In order to operate a vehicle in Canada, you are required to have a valid car insurance policy in place at all times. Car insurance policy requirements vary from province to province, depending on the type of insurance system each is mandated by (public vs. private). However, you need to have a minimum amount of third-party liability insurance, to protect yourself financially in the event that you injure someone or damage their car/property. You’ll also need a minimum amount of accident benefits protection, which provides you with coverage for any medical/rehabilitation costs that occur as result from an accident.
To follow that excellent advice, we’ll continue with another common tip: increase your deductible. It’s not uncommon for those who increase their deductible from $350 to $500 to save 10 to 20 percent on their annual car insurance cost, and possibly a lot more if you bump up the deductible to $1,000. As you discuss this with your car insurance broker or representative in Toronto, why not ask about how combining policies, or bundling insurance packages, can save you money. It’s quite reasonable to expect a 15 percent discount by having one company providing both your home and car insurance requirements. Also, if you have the means, paying your annual premium in one lump sum is another method to lower insurance costs.
Do you have a teenager with a new license? While this is an exciting time, the idea of your child driving your car around Toronto can be nerve wracking. But with PC auto insurance, you can get the coverage for your child for their driving adventures in the city. Here are some points to consider when adding them to your existing car insurance policy:
No consideration of your driving experience: Some insurers will accept the fact that you can buy car insurance (with a newly received Canadian driving licence) but will treat you like somebody who has just got a driving licence and has no driving experience. If you are a young driver in Ontario, your rates can reach $250-$350 per month – not a very attractive scenario!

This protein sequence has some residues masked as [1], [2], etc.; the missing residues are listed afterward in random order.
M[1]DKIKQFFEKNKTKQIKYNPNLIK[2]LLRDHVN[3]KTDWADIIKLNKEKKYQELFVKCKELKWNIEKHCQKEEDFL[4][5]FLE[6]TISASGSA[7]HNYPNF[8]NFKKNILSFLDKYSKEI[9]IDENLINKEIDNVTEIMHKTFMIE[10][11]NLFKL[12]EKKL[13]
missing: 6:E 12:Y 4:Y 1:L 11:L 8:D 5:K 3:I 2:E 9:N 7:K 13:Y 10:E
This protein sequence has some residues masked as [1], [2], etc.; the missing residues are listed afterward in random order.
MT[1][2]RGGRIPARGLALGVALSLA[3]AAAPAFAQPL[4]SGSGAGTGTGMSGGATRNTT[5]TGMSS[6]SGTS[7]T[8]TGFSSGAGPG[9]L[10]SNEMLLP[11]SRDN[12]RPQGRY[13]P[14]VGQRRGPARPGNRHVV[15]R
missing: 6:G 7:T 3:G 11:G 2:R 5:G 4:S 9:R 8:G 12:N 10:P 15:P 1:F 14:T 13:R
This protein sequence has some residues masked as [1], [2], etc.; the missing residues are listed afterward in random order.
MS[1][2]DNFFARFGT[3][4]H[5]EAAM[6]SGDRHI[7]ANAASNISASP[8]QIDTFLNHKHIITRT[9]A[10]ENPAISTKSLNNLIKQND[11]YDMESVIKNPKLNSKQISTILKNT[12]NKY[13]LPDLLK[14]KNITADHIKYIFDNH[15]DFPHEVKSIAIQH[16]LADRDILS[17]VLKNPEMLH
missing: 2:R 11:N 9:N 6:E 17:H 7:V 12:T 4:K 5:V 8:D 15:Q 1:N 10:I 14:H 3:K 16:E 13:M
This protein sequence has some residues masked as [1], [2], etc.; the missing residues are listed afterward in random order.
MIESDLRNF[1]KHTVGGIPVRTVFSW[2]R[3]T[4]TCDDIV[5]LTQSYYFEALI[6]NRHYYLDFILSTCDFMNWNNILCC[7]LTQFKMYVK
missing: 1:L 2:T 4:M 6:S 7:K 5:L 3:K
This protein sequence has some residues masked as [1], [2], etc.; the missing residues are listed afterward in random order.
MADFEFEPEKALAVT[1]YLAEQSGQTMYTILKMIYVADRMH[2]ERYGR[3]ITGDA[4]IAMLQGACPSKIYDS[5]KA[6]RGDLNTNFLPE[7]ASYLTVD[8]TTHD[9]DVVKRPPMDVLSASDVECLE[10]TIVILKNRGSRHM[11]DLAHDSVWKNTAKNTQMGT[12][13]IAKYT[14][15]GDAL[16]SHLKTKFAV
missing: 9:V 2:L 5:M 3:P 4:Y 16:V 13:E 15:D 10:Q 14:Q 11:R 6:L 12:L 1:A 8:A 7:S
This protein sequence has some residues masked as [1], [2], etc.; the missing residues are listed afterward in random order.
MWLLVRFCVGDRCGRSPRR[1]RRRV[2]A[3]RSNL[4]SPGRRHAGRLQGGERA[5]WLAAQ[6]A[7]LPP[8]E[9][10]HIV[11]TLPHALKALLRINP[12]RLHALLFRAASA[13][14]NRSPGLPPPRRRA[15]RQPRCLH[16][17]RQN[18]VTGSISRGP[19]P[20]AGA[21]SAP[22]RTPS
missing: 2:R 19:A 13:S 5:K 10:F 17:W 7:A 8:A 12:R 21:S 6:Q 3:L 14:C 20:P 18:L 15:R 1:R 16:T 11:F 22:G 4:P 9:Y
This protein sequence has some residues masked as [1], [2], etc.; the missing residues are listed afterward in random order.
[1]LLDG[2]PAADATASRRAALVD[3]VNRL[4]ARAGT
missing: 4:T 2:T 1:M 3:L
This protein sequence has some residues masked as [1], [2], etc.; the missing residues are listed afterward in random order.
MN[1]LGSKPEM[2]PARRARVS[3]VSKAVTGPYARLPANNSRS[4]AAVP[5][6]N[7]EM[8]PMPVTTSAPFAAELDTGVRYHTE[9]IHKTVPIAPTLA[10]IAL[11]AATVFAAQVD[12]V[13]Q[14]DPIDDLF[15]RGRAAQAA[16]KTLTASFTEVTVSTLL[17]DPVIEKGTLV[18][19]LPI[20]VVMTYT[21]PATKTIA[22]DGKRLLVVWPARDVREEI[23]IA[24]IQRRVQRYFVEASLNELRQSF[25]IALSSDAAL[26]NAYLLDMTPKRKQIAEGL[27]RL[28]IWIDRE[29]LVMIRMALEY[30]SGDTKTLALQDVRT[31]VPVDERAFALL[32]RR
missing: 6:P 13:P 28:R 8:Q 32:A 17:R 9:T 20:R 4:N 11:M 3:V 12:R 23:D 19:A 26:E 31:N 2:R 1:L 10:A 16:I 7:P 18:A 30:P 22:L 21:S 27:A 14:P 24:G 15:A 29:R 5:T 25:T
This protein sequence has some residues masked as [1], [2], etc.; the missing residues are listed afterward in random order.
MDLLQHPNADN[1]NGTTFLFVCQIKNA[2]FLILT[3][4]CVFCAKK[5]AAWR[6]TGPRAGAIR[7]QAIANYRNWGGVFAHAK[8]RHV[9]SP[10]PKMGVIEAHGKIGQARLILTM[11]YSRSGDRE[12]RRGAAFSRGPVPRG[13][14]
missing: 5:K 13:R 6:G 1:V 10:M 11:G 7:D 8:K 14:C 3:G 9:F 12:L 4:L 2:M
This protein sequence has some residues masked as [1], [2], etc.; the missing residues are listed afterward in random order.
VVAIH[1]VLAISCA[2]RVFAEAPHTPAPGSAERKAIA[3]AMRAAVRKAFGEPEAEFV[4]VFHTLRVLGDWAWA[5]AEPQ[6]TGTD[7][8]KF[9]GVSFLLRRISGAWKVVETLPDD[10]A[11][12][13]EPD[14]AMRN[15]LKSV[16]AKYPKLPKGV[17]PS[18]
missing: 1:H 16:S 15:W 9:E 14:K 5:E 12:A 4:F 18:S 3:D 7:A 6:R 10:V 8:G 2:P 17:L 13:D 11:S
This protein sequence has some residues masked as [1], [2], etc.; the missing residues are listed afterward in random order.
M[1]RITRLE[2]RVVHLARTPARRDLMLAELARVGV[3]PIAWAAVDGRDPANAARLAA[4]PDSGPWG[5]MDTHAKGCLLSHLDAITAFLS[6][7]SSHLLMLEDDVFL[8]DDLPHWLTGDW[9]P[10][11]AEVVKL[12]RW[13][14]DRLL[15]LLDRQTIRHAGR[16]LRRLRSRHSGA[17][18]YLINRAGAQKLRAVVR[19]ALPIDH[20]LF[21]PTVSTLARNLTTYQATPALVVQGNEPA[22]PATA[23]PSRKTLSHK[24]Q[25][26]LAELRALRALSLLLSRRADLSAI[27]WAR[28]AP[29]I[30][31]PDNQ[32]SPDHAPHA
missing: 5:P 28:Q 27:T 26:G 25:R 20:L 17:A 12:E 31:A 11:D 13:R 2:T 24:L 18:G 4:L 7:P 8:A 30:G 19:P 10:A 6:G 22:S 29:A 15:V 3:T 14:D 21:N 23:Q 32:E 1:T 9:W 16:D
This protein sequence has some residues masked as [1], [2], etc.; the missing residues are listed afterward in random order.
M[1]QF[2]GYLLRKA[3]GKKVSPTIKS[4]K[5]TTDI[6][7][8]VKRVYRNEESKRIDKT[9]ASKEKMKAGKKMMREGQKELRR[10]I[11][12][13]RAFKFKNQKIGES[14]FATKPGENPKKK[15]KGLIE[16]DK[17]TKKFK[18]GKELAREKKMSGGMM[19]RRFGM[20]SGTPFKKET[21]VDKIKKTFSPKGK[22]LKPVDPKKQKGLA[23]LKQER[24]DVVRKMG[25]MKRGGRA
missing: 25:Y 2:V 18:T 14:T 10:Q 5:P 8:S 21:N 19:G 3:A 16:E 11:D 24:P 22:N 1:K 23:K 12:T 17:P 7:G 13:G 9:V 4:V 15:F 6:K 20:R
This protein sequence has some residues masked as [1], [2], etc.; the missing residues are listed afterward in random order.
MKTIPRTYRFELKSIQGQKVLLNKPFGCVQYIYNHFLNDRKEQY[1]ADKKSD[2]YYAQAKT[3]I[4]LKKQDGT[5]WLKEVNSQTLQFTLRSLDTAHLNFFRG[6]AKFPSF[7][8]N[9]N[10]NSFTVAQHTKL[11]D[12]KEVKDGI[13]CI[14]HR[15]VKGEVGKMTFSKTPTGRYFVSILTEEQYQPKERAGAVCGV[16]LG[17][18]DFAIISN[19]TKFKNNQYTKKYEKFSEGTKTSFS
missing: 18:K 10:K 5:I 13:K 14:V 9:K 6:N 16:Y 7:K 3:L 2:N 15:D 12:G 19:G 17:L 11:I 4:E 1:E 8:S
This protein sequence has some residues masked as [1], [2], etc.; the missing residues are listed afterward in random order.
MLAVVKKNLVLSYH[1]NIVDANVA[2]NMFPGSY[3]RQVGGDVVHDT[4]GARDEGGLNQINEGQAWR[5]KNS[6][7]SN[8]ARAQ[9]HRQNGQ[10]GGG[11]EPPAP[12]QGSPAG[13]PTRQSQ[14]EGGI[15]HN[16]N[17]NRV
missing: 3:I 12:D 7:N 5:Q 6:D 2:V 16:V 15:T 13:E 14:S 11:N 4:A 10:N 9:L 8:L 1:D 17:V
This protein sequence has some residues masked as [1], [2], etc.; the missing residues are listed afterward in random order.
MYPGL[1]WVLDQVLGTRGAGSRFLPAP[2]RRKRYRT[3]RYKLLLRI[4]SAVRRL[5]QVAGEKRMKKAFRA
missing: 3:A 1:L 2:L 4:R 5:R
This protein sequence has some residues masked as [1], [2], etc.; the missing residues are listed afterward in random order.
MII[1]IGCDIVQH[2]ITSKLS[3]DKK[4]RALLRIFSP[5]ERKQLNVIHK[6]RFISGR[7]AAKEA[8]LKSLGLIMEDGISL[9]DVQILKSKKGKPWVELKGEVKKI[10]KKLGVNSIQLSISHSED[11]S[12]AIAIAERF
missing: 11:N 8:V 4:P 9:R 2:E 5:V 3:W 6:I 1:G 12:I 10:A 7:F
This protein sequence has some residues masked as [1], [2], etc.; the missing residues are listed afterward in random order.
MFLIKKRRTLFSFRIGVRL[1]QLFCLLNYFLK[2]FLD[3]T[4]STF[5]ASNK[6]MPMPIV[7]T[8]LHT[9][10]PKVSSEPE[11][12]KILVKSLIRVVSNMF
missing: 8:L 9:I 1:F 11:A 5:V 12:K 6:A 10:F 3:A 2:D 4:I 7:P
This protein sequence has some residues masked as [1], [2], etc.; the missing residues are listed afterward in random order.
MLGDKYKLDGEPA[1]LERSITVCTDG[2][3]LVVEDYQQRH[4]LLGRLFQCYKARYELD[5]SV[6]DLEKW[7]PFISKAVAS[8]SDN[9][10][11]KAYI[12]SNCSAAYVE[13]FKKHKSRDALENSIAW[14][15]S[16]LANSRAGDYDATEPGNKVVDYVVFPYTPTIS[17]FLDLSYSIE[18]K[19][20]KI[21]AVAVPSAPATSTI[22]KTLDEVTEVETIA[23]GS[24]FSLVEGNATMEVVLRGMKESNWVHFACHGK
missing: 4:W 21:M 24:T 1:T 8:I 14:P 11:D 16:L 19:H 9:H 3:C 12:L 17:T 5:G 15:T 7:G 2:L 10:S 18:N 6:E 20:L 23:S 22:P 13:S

Direct Compensation Property Damage (DCPD): Available only in New Brunswick, Nova Scotia, Ontario, P.E.I. and Quebec, this covers the cost of loss or damage to your car in an accident for which you were not entirely responsible. To qualify, the other driver has to be identified, insured and found to be at least partially at fault. In some provinces, you can no longer sue another person for damage to your car.
ERS insurance provides you with roadside assistance in the event of a breakdown or mishap while you're out driving. It also covers the cost of getting your car back on the road. Those costs may include light mechanical labour, an oil or gas delivery, new batteries, a boost, tire changes, locksmith services, or even a tow. With help on the way, ERS takes the stress out of a breakdown.

Keep in mind that the minimum car insurance coverage required is determined by the Government of Ontario and may vary in comparison to Alberta, New Brunswick, Newfoundland/Labrador, Nova Scotia, Prince Edward Island, and Quebec. In addition, premiums can vary depending on the area in which you reside, typically being higher in major urban centres, such as Toronto.
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